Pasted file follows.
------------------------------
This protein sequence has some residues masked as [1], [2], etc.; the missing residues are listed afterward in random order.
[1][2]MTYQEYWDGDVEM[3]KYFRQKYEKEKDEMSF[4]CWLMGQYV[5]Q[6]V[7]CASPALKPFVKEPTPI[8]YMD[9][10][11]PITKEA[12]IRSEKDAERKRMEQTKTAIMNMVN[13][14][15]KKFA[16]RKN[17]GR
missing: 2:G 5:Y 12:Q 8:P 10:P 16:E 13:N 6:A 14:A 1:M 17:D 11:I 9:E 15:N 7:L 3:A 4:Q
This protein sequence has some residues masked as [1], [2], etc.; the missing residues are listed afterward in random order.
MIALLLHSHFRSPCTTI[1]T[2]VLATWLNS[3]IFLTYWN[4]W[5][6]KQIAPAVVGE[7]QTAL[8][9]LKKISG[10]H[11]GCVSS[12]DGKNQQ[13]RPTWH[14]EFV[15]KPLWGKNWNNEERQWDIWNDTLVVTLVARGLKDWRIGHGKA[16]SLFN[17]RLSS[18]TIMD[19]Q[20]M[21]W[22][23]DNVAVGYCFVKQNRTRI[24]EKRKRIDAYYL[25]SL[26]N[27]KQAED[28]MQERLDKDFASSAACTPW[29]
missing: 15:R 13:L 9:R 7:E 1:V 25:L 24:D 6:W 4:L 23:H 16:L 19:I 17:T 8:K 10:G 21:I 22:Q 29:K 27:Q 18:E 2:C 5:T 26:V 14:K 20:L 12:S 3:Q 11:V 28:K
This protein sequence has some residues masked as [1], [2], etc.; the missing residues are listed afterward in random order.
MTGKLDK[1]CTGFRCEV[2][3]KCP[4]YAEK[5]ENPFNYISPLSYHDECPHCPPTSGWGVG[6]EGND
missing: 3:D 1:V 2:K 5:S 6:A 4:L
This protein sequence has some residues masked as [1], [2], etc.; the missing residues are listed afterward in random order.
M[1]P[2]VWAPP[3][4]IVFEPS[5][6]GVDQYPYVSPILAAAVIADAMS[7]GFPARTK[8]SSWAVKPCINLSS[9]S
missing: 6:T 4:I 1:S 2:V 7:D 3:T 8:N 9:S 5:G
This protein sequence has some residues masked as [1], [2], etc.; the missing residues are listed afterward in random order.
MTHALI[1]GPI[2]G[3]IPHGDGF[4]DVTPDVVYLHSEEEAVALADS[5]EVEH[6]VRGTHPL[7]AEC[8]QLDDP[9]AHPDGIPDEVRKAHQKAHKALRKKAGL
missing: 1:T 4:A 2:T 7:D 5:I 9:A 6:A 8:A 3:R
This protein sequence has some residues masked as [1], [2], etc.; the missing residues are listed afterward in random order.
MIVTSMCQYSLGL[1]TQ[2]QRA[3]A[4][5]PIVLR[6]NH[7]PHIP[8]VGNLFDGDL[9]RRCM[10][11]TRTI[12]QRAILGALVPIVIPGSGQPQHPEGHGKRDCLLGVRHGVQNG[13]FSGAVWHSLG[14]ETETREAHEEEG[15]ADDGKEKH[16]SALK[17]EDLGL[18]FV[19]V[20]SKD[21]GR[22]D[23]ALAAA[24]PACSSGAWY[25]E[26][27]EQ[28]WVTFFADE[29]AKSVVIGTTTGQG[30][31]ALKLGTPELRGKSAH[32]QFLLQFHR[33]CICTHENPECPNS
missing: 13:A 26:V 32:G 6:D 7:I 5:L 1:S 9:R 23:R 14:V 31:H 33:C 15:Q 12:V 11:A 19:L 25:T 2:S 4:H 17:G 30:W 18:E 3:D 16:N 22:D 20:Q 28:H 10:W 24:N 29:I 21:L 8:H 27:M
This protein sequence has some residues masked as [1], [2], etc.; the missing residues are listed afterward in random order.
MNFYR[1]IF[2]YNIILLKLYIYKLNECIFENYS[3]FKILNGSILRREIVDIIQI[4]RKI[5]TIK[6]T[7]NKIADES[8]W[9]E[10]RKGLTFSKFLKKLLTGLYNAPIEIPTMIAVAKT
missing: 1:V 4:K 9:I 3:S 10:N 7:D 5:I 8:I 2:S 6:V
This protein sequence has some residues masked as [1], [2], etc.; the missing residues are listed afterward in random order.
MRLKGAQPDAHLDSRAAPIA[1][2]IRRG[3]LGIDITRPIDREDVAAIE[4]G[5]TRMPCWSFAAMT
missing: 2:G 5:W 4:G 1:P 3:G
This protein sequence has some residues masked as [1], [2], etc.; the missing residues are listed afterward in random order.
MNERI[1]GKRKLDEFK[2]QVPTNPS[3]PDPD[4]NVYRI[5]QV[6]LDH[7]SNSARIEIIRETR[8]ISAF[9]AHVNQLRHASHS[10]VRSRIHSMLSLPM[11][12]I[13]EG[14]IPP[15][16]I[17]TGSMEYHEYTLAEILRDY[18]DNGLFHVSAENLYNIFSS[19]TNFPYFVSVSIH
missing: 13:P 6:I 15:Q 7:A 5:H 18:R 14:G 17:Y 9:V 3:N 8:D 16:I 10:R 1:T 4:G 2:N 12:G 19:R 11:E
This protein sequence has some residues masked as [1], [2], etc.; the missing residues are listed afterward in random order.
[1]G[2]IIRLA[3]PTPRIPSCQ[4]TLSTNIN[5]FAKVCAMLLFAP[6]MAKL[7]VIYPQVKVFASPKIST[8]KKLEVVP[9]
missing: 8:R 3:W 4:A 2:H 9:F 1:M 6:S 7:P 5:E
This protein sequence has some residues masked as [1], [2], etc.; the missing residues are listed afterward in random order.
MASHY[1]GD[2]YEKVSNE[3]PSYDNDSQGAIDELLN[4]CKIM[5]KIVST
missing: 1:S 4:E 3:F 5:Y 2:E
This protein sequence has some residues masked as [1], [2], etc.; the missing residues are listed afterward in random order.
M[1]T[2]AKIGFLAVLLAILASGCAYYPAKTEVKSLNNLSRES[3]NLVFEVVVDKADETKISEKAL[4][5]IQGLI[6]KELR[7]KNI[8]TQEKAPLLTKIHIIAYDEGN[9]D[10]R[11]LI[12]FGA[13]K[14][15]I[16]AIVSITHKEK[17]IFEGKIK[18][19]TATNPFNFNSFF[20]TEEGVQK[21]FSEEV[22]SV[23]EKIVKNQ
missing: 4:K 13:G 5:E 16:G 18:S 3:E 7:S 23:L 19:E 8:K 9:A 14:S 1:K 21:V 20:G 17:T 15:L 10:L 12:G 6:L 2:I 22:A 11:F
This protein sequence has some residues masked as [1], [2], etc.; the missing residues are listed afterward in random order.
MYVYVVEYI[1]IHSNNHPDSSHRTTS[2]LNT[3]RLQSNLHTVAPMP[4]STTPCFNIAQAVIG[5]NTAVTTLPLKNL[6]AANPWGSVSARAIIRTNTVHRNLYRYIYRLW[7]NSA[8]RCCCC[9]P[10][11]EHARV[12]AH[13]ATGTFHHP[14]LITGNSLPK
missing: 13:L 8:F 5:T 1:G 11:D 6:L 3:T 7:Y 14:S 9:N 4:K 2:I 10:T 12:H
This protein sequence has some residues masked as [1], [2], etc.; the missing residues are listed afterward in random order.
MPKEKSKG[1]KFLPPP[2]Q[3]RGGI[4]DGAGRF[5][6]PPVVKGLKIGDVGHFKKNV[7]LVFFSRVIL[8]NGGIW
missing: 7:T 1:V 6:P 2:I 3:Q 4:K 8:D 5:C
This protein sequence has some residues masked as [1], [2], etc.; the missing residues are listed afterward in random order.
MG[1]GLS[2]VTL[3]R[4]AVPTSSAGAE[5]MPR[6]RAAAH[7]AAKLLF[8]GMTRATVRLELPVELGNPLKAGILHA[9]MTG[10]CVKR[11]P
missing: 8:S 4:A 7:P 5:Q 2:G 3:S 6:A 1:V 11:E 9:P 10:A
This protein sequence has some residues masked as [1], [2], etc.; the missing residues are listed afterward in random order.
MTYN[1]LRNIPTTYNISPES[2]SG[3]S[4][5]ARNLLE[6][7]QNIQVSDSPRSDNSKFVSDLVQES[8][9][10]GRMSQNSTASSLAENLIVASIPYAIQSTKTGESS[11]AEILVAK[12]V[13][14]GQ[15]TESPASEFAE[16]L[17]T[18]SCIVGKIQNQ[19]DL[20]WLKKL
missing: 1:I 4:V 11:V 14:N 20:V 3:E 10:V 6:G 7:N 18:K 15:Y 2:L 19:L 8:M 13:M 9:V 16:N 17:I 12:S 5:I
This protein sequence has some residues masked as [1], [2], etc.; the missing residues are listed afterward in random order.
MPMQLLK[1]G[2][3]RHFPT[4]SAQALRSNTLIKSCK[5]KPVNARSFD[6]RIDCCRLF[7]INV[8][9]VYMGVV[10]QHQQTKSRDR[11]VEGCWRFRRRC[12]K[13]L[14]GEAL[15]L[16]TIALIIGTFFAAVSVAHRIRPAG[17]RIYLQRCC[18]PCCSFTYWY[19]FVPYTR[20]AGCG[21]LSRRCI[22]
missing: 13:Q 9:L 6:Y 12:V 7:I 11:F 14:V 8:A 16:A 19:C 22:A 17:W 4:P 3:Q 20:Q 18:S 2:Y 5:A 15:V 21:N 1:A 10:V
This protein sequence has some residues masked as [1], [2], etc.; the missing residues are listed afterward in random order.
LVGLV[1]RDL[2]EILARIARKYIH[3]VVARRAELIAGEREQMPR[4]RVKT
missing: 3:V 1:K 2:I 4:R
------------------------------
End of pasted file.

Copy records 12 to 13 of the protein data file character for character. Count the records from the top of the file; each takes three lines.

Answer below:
This protein sequence has some residues masked as [1], [2], etc.; the missing residues are listed afterward in random order.
M[1]T[2]AKIGFLAVLLAILASGCAYYPAKTEVKSLNNLSRES[3]NLVFEVVVDKADETKISEKAL[4][5]IQGLI[6]KELR[7]KNI[8]TQEKAPLLTKIHIIAYDEGN[9]D[10]R[11]LI[12]FGA[13]K[14][15]I[16]AIVSITHKEK[17]IFEGKIK[18][19]TATNPFNFNSFF[20]TEEGVQK[21]FSEEV[22]SV[23]EKIVKNQ
missing: 4:K 13:G 5:E 16:G 18:S 3:E 7:S 23:L 19:E 8:K 9:A 14:S 1:K 21:V 20:G 17:T 15:L 10:L 12:G 6:L 2:I 22:A 11:F
This protein sequence has some residues masked as [1], [2], etc.; the missing residues are listed afterward in random order.
MYVYVVEYI[1]IHSNNHPDSSHRTTS[2]LNT[3]RLQSNLHTVAPMP[4]STTPCFNIAQAVIG[5]NTAVTTLPLKNL[6]AANPWGSVSARAIIRTNTVHRNLYRYIYRLW[7]NSA[8]RCCCC[9]P[10][11]EHARV[12]AH[13]ATGTFHHP[14]LITGNSLPK
missing: 13:L 8:F 5:T 1:G 11:D 6:L 3:T 7:Y 14:S 9:N 4:K 2:I 10:T 12:H